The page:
2006 ended with 10 named storms (one between Alberto and Beryl that was unnamed during the season and only identified in the post-season analysis).
CSU had predicted 17 storms
AccuWeather: 6 tropical cyclones (3 major) will strike US coast (none did), with a total number “above average”
NHC/NOAA predicted:
* 13-16 named storms (hurricanes and tropical storms)
* 8-10 of which will become hurricanes
* 4-6 of which will be major hurricanes (category 3 or higher)

In summary, the number of storms was well below predictions.

****2005*****
Actual: 28 tropical storms, 15 hurricanes, 7 major
CSU’s May forecast, predicted 13 named storms for 2005, which was obviously well off.
NOAA: 12-15 Storms, 7-9 hurricanes, 3-5 of them major

In short, the number of storms greatly exceeded pre-season predictions.

****2004****
Actual: 15 storms, 9 hurricanes, 6 major
NOAA: 12-15 Storms, 6-8 hurricanes, 2-4 major
CSU: 14 storms, 8 hurricanes, 3 major (May 2004 forecast)

The number of storms in 2004 fell in the average range and consequently pre-season predictions were quite accurate, only fall well below actual numbers in the “major storms” category.

In an “average” year, by today, August 21st between 1944 and 2005 and *average* of 1.5 hurricanes have formed. Likewise in an average year, 3 tropical storms have formed by August 20th. So far 2006 has had zero hurricanes and 3 tropical storms.

Therefore, compared with an average year 2006 is now below average in not only hurricanes formed, but tropical storms formed.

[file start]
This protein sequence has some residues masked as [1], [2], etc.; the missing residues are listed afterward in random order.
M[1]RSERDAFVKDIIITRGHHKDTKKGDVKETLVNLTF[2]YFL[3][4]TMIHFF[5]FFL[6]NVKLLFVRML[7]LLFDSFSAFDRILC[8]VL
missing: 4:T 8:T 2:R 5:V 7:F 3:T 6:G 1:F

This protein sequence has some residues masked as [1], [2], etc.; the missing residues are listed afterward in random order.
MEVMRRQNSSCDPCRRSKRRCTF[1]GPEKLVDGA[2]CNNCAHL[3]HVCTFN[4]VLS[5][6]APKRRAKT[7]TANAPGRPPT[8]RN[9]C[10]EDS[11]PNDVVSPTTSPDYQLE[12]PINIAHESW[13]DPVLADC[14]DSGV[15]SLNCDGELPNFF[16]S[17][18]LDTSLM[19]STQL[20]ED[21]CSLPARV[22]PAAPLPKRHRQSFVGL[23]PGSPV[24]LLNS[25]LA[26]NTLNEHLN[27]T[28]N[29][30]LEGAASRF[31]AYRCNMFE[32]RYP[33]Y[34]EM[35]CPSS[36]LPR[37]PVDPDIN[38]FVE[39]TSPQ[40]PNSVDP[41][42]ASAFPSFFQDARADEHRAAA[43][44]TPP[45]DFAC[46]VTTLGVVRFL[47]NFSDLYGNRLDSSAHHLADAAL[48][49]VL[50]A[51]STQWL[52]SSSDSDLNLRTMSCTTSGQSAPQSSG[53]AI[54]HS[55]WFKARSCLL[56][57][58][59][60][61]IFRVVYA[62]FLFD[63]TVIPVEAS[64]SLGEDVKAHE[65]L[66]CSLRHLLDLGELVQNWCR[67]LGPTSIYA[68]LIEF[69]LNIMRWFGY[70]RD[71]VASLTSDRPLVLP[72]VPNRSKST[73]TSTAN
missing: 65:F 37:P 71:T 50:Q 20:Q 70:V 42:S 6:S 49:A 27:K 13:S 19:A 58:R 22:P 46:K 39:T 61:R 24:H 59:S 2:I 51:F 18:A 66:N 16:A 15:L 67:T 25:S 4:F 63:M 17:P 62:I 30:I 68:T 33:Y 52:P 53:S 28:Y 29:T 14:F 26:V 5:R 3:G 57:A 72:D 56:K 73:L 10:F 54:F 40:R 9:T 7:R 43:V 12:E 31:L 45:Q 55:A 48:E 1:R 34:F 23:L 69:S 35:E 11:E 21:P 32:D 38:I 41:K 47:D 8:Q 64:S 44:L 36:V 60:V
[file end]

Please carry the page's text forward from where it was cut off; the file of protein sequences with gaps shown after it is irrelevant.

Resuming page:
One reason? Cooler sea surface temperatures which are below (or just at) long-term averages depending upon the location of course. A paper to be published in next month’s Geophysical Research Letters, shows that between 2003 and 2005 *global* average upper ocean temperatures have *cooled* significantly. (for a PDF version of the draft paper, see http://www.pmel.noaa.gov/people/gjohnson/lyman_heat_v2.pdf. Please note that this is a very technical paper.)

In fact, the 3 years erased 20% of the warming that occured over 48 years! Yes, 3 years (2003, 2004, and 2005) have erased 20% of 48 years of warming, effectly removing nearly 10 years of sea surface temperature warming.

Will these facts make the major news outlets after last year’s hype?

Time will tell.

For more information:
Lyman, J. M., J. K. Willis, and G. C. Johnson. (In preparation). Recent cooling of the upper ocean. Geophysical Research Letters, http://www.pmel.noaa.gov/people/gjohnson/lyman_heat_v2.pdf [http://www.pmel.noaa.gov/people/gjohnson/publications.html]